Vira Paky. Photo by Nuanzhi Zheng

Vira Paky
Contributing Writer, Basement Theatre Programme Coordinator,
Pantograph Pal

Looking to the future of arts publishing, I am hopeful. Despite a lot of things, it is my faith and hope that propels me to get my shit done and not just relish in despair and apathy. I see something bright and warm for myself and my people. Now as an all-round creative and an activist, people often ask me about the worst type of pushback I have experienced in the pursuit of sharing my voice and my story. And without fail, for me, the worst thing in the world is to not be thought of at all.

Racism, discrimination and white supremacy are all expected consequences from a world built upon capitalism and colonisation. Honestly, I have been prepared for racists since the day I was born, but nothing really prepared me for a world that simply does not want to even acknowledge my existence. Even when I make it to the rooms with creative power and influence, I am still only spoken of and not really spoken to. Being a Black creative in New Zealand is a weird experience because I can look out into the wider world and see my creative kin thriving in their community storytelling overseas, then look around my home and see my creative kin just struggling to feel like they even belong here.

When I think of the future of arts publishing, I pray my community and I will feel seen and significant. That we can influence the narrative. That we matter here, too.

Delilah Te Āorere Pārore Southon. Photo by Nuanzhi Zheng.

Delilah Te Aōrere Pārore Southon
Former Kaimahi, Contributing Writer, Pantograph Pal

Storytelling and writing is a taonga. We consume so much nowadays, that I feel like we have to ensure that we fight to hold on to stories from the past. We can lean on them, or lean into them, as they help inform our present, and inspire our future.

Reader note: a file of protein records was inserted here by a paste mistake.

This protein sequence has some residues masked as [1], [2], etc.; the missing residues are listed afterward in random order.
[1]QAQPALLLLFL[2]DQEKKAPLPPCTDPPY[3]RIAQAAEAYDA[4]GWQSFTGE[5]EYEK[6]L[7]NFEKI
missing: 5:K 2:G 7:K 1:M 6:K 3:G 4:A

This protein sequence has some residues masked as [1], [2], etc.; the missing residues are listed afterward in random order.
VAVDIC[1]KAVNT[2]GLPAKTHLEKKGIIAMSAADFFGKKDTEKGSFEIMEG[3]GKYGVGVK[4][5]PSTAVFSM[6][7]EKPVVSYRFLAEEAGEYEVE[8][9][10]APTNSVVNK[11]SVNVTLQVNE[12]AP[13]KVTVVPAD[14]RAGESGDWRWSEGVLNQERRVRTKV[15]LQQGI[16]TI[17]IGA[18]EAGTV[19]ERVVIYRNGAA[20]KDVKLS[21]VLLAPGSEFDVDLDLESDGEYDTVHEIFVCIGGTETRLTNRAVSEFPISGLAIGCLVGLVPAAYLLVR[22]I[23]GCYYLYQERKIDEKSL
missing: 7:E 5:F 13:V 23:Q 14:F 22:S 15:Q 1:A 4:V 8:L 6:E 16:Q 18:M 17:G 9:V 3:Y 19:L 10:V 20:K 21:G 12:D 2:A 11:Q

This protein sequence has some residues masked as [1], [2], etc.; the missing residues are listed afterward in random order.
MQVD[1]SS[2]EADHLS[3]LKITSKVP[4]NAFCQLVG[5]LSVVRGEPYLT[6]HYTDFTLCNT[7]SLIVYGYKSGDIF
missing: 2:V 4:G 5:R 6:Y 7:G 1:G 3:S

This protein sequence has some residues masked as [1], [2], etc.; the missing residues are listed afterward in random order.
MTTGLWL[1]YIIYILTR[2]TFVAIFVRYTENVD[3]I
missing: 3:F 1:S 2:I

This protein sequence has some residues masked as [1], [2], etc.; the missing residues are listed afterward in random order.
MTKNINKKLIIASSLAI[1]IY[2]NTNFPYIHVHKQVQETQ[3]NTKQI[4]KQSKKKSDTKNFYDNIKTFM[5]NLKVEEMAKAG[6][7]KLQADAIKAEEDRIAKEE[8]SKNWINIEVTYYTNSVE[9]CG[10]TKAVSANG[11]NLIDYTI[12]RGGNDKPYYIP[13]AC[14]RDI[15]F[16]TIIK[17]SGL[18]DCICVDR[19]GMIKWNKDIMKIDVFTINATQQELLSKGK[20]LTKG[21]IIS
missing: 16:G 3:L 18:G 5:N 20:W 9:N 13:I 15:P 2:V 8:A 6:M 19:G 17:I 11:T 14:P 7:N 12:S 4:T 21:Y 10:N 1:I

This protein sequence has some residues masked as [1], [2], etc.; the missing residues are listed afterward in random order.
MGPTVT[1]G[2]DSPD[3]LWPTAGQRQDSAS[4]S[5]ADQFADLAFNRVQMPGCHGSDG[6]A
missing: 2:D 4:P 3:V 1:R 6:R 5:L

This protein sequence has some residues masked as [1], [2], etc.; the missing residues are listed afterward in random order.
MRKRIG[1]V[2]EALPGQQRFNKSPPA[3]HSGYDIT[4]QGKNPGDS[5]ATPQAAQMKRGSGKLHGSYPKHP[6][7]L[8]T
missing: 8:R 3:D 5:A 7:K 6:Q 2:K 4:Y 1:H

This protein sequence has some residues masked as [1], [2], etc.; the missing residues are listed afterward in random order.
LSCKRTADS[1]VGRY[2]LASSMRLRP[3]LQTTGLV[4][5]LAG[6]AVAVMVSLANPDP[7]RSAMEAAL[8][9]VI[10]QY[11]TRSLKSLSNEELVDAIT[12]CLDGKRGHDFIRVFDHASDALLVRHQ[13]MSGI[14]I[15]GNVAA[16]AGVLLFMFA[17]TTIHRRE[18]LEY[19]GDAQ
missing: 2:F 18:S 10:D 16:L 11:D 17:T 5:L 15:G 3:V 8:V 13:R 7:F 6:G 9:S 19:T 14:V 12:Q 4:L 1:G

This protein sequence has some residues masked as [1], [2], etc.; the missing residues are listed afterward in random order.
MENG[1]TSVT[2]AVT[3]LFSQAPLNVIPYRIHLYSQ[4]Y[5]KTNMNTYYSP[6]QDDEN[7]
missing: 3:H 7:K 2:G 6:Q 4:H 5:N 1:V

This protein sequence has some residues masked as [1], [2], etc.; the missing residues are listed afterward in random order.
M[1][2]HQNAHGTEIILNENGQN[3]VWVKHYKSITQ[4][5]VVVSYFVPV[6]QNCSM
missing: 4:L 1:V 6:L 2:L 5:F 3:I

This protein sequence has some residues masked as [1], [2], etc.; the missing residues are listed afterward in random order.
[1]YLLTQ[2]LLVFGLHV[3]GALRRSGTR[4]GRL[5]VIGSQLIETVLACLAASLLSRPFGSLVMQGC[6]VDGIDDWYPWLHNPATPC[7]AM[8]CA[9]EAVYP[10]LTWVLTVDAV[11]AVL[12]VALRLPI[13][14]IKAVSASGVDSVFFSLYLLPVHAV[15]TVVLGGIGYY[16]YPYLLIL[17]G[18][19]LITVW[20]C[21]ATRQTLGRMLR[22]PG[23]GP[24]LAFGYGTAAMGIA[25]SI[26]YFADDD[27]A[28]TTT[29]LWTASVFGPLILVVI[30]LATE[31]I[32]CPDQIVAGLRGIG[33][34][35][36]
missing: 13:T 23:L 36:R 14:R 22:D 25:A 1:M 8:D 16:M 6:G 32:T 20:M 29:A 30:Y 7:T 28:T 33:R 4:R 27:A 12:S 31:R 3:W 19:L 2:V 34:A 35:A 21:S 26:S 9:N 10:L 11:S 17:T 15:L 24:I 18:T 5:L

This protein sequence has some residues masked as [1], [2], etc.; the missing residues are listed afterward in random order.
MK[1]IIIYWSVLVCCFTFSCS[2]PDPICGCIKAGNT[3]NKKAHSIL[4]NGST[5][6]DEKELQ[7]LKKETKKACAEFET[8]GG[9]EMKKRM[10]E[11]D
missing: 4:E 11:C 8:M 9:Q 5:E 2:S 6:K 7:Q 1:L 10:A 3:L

Arts publishing is about connectedness. And without arts publishing, we can’t continue to strive for bigger and better. Without visibility of voices, and the way they connect us, we get lost and our stories get lost. There are so many stories across the motu that need nourishing, and with kaupapa like this real change has the potential to actually happen.

You never know who’s reading your words, and who’s engulfing the essence of your work, and I believe that’s one of the beautiful parts of writing and publishing – places like Pantograph hold space for whakaaro to reach people who may need it.

Pantograph Punch is a place for the misfits, the rogue ideas, the curious souls who are searching for something bigger than themselves, the assholes, the critics, the people who want to chuck it all on the page and garner a sense of their own reality, it’s a place for niche understandings of the world, being different, and the true happenings of the arts, it’s a place for Māori, it’s a place for uniqueness and being yourself, and it’s a place to be seen through words while you create worlds.

Kate Prior. Photo by Nuanzhi Zheng.

Kate Prior

Former Kaimahi, Contributing Writer, Pantograph Pal

Rosabel Tan and I met in the comments section of The Pantograph Punch in 2016. A pretty cool meet cute. I think I took issue with something in her interview with Last Tapes Theatre Company. I can’t remember what it was, but it definitely would have been some tiny inconsequential thing that only someone who’d recently spent their life’s savings from their PA job on a Master of Dramaturgy in Melbourne, and was desperately trying to apply it to everything back home, would pick up on. Rosabel was, of course, gracious, and we absolutely kicked it off in the comments, and then I went on to become Theatre Editor in 2016.

The fact that The Pantograph Punch even existed in 2016 was hugely comforting to me and felt important. I’d just returned from Melbourne with a craving for the critical rigour I had found there, and The Pantograph Punch stacked up with the best journals across the ditch. For theatre, at least, it really was the only space in Aotearoa with a national focus on producing thoughtful, in-depth criticism, where theatre makers could feel that their work was taken seriously.